- SUPREME COURT WILL REVIEW CONSTITUTIONALITY OF THE SEC’S ADMINISTRATIVE ENFORCEMENT PROCESS – Securities and Exchange Commission v. Jarkesy, No. 22-859 – The Supreme Court has also agreed to review the Fifth Circuit’s decision that the SEC’s administrative enforcement proceedings before administrative law judges or “ALJs” violate the Constitution’s separation of powers doctrine, the non-delegation doctrine, and the Seventh Amendment right to a jury trial. The lower court decision delt a serious blow to a vitally important mechanism the SEC uses to fight fraud in the securities markets. The SEC filed its brief on the merits on August 28 and the respondents’ merits brief is due on October 11, 2023.
- NINTH CIRCUIT CLOSES THE COURTHOUSE DOORS TO WRONGED INVESTORS, JEAPORDIZING THE RIGHT OF SHAREHOLDERS TO HOLD COMPANIES ACCOUNTABLE – Lee v. Fisher, No. 21-15923, 2023 WL 3749317 (3:20-cv-06163-SK) (9th Cir., June 1, 2023) (en banc); Lee v. Fisher, 34 F.4th 777 (9th Cir. May 13, 2022) – Can a company adopt bylaws to cancel or nullify federal securities laws, including those designed to hold companies accountable for misconduct that hurts shareholders? Unfortunately, an en banc panel of the Ninth Circuit recently said “yes” in an opinion issued on June 1st in Lee v. Fisher. In a recent procedural move, the plaintiff/appellant, Lee, petitioned the court for another rehearing, this time by all of the judges on the Ninth Circuit. In November 2022, Public Citizen, joined by Better Markets and the Consumer Federation of America, filed an amicus curiae brief in the case in support of Lee. We weighed in again on July 3rd with another amicus brief to support this latest bid by Lee to correct the court’s flawed decision, which leaves her with no forum in which to bring her derivative claim that The Gap made misrepresentations in its proxy materials. Unfortunately, however, the Ninth Circuit denied Lee’s petition for a rehearing en banc on August 2, 2023.
- FEDERAL DISTRICT COURT REJECTS CHAMBER OF COMMERCE’S CHALLENGE TO SEC’S PROXY ADVICE RULE – Chamber of Commerce v. SEC, No. 3:22-cv-00561 (M.D. Tenn., Apr. 4, 2023) – The U.S. District Court for the Middle District of Tennessee sided with the SEC and investors in a strong opinion rejecting industry’s attacks on the SEC’s improvements to its proxy advice rule. Those rule changes were necessary to ensure that shareholders can get independent and timely advice on how to vote their proxies. The Chamber of Commerce has recently appealed the ruling to the Sixth Circuit (No. 23-5409). Both parties filed briefs with the Sixth Circuit during the month of August, and oral argument has been scheduled for 9:00 a.m. (Eastern Time) on Thursday, October 26.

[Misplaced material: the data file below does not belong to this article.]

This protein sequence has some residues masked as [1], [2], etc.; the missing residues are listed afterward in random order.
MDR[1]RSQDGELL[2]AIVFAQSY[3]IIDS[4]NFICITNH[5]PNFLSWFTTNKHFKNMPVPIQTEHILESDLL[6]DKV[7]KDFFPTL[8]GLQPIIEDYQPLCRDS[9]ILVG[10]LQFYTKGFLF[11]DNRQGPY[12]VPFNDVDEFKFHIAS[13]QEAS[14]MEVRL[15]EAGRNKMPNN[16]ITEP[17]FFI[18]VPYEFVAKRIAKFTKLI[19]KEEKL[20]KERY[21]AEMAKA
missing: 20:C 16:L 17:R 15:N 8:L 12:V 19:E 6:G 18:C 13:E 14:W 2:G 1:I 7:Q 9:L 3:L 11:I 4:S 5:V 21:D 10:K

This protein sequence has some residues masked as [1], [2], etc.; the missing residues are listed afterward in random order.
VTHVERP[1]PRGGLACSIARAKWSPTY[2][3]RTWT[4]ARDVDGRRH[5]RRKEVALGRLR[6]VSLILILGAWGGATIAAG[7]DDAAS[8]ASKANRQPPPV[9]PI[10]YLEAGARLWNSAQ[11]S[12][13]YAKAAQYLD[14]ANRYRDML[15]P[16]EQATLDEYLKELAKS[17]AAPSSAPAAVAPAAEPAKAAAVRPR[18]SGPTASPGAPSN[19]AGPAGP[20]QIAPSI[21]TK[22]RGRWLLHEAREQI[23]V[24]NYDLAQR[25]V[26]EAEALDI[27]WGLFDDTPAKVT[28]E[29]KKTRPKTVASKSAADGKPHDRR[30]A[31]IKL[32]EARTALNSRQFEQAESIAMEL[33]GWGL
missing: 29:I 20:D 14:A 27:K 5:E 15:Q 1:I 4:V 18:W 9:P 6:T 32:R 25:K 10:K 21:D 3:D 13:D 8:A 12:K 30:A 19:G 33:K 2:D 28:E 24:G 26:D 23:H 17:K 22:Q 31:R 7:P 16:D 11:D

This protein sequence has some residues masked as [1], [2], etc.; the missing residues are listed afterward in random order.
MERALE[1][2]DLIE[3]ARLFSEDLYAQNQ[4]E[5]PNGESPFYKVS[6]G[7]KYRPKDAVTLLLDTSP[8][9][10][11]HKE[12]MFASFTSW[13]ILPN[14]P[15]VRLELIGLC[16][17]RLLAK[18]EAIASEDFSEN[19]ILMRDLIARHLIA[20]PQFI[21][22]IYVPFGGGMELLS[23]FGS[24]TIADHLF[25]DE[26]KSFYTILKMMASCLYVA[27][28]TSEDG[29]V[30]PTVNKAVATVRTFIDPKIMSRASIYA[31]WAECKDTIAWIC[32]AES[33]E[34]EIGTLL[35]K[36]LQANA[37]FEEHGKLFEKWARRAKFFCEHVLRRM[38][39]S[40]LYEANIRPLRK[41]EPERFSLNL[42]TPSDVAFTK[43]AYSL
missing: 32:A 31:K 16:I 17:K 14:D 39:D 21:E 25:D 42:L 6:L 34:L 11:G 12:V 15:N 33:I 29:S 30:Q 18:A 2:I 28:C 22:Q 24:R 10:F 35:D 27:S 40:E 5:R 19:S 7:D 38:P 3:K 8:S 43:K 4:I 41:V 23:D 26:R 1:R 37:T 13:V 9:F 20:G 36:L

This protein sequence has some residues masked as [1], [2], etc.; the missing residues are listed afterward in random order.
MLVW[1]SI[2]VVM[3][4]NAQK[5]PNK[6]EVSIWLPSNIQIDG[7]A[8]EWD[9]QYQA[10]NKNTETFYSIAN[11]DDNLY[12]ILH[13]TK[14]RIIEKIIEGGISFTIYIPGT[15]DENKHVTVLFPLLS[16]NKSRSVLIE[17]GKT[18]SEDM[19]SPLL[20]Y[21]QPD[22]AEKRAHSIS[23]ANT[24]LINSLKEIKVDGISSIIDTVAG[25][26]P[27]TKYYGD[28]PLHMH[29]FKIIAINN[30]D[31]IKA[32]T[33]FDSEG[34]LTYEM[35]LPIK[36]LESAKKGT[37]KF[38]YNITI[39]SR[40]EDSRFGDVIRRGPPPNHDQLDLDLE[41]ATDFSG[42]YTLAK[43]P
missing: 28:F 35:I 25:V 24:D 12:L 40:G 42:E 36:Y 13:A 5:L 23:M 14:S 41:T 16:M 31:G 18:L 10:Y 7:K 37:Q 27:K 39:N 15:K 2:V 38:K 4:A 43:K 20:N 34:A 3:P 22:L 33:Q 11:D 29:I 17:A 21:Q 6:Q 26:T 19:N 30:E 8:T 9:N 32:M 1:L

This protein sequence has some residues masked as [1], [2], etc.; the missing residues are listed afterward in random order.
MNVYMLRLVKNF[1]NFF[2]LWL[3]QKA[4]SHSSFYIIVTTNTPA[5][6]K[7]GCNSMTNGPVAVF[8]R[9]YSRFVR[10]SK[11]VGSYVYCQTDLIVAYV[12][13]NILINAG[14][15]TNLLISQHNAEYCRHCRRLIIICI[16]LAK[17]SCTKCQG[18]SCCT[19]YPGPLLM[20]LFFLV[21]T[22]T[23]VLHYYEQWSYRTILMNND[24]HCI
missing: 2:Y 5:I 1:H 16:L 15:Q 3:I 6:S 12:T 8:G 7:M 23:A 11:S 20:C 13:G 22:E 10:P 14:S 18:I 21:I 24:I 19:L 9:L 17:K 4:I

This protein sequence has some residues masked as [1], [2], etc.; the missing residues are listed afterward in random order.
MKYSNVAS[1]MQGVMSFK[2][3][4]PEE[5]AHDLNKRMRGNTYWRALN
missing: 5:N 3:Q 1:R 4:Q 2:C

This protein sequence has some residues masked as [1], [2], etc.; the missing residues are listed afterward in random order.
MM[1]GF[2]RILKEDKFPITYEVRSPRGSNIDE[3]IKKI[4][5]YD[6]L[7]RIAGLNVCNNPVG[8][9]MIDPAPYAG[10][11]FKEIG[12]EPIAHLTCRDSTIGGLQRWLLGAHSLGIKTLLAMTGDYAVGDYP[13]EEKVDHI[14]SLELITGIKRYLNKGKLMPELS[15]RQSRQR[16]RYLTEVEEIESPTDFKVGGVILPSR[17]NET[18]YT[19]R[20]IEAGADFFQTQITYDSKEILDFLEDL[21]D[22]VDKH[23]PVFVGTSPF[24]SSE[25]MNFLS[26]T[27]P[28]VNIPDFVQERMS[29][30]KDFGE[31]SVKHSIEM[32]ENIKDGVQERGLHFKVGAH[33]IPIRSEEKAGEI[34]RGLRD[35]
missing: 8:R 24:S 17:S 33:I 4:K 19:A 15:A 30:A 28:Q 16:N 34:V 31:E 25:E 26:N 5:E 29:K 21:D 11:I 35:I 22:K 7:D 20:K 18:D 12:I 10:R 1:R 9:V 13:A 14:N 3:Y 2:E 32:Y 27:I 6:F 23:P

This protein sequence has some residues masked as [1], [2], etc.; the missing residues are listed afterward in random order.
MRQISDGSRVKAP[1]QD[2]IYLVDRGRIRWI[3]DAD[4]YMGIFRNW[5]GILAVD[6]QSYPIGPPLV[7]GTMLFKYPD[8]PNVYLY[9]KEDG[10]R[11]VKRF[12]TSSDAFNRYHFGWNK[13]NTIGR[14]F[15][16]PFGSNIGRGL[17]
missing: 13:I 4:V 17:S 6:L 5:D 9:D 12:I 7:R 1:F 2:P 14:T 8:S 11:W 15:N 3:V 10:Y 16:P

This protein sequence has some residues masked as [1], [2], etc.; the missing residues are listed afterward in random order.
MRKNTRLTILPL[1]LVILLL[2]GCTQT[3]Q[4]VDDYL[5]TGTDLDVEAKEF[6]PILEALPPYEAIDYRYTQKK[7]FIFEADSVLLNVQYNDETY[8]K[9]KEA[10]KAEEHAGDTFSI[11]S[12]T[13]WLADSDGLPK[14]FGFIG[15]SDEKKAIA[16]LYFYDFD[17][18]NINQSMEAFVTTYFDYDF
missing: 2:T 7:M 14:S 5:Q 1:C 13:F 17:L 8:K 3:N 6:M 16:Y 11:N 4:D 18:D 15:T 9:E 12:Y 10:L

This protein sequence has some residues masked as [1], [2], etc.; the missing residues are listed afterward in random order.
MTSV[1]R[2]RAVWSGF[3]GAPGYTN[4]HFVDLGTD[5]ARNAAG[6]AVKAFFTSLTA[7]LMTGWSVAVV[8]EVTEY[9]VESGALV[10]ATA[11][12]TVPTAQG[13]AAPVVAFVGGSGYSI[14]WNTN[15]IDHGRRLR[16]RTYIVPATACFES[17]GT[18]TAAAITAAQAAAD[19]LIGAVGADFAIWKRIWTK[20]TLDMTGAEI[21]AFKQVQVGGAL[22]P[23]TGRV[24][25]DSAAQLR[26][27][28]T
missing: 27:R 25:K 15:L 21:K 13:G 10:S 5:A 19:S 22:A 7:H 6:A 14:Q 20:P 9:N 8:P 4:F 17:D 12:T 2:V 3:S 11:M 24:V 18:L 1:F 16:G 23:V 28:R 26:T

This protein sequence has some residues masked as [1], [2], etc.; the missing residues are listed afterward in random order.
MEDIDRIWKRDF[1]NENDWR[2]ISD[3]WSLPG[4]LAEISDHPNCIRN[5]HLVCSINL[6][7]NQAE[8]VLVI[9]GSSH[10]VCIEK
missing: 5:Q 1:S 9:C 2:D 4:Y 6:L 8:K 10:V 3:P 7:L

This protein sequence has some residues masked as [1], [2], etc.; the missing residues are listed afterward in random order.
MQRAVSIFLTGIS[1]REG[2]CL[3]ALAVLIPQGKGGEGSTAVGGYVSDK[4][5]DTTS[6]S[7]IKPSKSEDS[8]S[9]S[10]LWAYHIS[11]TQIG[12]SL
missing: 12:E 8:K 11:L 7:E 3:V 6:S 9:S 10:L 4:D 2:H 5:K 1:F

- CHAMBER OF COMMERCE CHALLENGES SEC STOCK BUYBACK RULE IN FIFTH CIRCUIT – Chamber of Commerce v. SEC, No. 23-60255 (5th Cir., May 12, 2023) – The Chamber of Commerce has challenged the SEC’s recently finalized share repurchase or “buyback” disclosure rule, alleging it violates the rulemaking procedures set forth in the Administrative Procedure Act. In fact, the SEC’s rule simply ensures that investors have more information about when, how, and why companies are spending their excess capital on buybacks, often used to enrich executives, instead of enhancing operations and employee welfare. On August 16, 2023, Better Markets filed an amicus curiae brief with the U.S. Court of Appeals for the Fifth in support of the SEC, noting that the share repurchase rule provides key information to investors and should be upheld against these baseless attacks. The parties continued briefing throughout the month of August, and oral argument was heard on Wednesday, September 20.
- SEC SEEKS INTERLOCUTORY APPEAL IN RIPPLE – SEC v. Ripple Labs Inc., No. 1:20-cv-10832 (S.D.N.Y.) – In 2020, the SEC filed a major enforcement action in federal district court against Ripple Labs, Inc. and two of its principals, alleging that since 2013, the defendants had been selling digital assets (known as “XRP”) that were unregistered securities under the Howey investment contract test. In July, the court issued a mixed ruling on the parties’ dispositive motions, holding that Ripple’s XRP cryptocurrency is both a security and not a security, depending on who purchases the digital asset. Its ruling thus affords protections to “sophisticated” institutional investors but not to individual retail investors purchasing crypto on a public exchange—an outcome that cannot be reconciled with the letter or spirit of the securities laws or the Supreme Court’s broad test in Howey. On August 18, the SEC filed a motion in the district court seeking leave to pursue an interlocutory appeal of that ruling. Briefing is now complete and we await the court’s decision.